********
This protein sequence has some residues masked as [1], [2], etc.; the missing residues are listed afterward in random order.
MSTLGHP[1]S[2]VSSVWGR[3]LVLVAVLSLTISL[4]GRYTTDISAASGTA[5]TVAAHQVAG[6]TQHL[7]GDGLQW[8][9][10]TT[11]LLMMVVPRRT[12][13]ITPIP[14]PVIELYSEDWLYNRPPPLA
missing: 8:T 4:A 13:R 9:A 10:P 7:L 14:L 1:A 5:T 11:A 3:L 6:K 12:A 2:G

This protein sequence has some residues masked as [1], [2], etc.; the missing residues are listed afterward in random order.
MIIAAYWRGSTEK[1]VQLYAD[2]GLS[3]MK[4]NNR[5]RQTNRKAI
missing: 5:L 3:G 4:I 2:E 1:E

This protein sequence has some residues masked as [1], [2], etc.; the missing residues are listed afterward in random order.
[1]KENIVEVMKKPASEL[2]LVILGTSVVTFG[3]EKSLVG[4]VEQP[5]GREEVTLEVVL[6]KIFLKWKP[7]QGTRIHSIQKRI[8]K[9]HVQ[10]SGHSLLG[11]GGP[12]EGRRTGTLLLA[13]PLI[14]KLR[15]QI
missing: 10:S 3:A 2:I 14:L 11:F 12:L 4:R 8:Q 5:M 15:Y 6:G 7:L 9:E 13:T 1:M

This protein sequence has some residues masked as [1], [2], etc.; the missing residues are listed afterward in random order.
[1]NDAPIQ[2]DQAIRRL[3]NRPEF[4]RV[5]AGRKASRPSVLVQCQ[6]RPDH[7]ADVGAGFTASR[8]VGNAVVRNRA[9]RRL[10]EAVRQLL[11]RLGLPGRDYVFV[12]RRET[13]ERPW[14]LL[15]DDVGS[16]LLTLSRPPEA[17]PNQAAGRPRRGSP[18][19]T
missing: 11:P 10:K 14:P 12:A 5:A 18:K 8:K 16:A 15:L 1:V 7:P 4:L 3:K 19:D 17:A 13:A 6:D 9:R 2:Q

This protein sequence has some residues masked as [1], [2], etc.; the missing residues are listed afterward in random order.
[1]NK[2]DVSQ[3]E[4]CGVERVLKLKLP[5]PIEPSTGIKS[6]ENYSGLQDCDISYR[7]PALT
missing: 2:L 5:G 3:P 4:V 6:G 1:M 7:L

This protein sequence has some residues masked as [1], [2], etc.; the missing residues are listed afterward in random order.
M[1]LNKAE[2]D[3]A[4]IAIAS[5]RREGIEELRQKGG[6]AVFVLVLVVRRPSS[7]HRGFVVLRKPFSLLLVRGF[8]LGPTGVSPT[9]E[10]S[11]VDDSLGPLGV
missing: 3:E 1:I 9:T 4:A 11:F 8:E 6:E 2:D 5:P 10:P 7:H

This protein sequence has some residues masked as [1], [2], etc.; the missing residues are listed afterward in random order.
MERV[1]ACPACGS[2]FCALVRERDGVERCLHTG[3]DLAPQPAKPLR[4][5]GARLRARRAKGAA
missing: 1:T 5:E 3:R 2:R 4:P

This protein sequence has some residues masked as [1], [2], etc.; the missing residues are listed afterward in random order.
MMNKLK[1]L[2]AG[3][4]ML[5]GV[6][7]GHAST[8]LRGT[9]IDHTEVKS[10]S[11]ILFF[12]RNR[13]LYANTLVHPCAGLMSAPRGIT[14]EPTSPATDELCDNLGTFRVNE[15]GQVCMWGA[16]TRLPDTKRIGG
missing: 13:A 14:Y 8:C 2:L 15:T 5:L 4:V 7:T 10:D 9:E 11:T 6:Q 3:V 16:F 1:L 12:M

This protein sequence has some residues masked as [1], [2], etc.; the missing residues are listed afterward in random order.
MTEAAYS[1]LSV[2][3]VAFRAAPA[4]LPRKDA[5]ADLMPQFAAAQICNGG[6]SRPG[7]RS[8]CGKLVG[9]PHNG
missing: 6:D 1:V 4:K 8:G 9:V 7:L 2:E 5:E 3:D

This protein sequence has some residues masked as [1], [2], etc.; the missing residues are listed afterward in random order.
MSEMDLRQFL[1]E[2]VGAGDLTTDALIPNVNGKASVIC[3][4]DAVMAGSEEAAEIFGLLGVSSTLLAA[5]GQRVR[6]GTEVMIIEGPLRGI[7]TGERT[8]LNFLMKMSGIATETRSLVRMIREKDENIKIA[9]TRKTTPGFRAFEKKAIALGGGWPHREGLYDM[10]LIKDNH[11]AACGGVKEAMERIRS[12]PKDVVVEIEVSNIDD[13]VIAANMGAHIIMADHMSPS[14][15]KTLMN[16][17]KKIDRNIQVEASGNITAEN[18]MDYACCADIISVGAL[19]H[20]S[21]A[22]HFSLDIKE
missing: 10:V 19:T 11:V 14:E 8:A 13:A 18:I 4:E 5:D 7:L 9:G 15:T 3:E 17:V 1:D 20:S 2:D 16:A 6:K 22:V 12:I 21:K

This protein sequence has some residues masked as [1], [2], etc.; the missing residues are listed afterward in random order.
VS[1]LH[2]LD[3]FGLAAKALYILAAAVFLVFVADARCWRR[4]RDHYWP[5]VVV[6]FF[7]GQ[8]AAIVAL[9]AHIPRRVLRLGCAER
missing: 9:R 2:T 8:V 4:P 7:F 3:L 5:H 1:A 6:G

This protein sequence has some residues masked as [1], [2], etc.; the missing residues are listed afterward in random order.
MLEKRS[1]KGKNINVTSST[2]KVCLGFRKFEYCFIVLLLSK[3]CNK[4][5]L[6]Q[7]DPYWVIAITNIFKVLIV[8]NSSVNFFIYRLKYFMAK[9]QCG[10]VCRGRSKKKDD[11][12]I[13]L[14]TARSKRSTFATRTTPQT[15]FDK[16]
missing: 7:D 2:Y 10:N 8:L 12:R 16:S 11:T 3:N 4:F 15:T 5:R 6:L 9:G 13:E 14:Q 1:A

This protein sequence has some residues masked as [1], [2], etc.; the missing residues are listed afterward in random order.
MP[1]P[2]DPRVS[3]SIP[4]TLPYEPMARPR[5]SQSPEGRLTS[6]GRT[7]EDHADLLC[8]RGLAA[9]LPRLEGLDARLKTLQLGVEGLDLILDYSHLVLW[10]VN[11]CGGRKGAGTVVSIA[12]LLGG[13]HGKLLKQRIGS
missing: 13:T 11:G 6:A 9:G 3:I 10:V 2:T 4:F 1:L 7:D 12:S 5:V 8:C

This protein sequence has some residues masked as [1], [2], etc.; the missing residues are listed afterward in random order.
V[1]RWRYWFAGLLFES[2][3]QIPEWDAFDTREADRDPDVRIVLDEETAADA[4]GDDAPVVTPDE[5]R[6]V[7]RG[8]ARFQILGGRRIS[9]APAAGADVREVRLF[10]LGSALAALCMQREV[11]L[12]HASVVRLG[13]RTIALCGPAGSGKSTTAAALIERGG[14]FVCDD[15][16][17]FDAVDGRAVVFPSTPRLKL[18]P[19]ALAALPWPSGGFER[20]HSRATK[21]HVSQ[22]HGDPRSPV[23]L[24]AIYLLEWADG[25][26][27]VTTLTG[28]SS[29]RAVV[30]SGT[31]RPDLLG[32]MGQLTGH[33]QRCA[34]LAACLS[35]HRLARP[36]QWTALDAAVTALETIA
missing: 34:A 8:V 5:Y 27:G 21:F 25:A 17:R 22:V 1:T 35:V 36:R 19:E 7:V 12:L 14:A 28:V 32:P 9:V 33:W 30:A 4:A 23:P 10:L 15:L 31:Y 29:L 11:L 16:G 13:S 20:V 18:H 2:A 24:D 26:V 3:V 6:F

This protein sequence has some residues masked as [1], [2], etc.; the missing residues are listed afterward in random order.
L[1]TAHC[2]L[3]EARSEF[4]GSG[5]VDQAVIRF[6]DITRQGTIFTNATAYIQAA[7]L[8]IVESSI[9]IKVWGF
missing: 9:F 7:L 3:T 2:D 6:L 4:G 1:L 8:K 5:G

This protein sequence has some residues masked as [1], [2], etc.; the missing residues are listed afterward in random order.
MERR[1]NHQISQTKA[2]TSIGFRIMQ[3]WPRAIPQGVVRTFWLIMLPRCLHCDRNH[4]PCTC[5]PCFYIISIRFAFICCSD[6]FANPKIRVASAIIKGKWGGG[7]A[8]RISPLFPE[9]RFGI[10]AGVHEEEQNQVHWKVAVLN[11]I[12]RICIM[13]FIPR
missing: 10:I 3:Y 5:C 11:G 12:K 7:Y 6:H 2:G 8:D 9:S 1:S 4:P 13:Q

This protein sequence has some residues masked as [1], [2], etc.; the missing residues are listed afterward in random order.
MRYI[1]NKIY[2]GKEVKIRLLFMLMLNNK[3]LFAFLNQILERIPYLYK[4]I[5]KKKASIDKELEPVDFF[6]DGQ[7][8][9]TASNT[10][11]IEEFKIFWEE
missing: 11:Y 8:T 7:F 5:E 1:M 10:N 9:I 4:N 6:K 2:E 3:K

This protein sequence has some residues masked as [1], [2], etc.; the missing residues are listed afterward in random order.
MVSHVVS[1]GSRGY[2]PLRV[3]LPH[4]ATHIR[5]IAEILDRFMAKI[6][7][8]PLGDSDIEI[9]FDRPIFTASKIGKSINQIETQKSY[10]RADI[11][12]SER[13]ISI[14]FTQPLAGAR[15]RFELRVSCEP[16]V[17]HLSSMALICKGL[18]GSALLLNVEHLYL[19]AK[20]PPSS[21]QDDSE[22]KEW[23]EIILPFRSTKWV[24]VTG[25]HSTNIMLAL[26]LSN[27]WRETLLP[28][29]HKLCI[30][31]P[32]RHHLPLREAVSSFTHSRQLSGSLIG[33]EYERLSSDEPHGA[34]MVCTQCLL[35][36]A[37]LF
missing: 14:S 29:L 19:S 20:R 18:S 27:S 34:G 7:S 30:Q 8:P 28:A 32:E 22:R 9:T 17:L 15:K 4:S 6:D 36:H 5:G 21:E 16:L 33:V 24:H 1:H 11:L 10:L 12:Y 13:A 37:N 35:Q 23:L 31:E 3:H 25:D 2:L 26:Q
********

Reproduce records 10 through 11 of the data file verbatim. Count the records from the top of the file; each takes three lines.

This protein sequence has some residues masked as [1], [2], etc.; the missing residues are listed afterward in random order.
MSEMDLRQFL[1]E[2]VGAGDLTTDALIPNVNGKASVIC[3][4]DAVMAGSEEAAEIFGLLGVSSTLLAA[5]GQRVR[6]GTEVMIIEGPLRGI[7]TGERT[8]LNFLMKMSGIATETRSLVRMIREKDENIKIA[9]TRKTTPGFRAFEKKAIALGGGWPHREGLYDM[10]LIKDNH[11]AACGGVKEAMERIRS[12]PKDVVVEIEVSNIDD[13]VIAANMGAHIIMADHMSPS[14][15]KTLMN[16][17]KKIDRNIQVEASGNITAEN[18]MDYACCADIISVGAL[19]H[20]S[21]A[22]HFSLDIKE
missing: 10:V 19:T 11:V 14:E 8:A 13:A 18:I 4:E 5:D 7:L 9:G 15:T 3:E 17:V 1:D 20:S 2:D 16:A 6:K 22:V 12:I 21:K

This protein sequence has some residues masked as [1], [2], etc.; the missing residues are listed afterward in random order.
VS[1]LH[2]LD[3]FGLAAKALYILAAAVFLVFVADARCWRR[4]RDHYWP[5]VVV[6]FF[7]GQ[8]AAIVAL[9]AHIPRRVLRLGCAER
missing: 9:R 2:T 8:V 4:P 7:F 3:L 5:H 1:A 6:G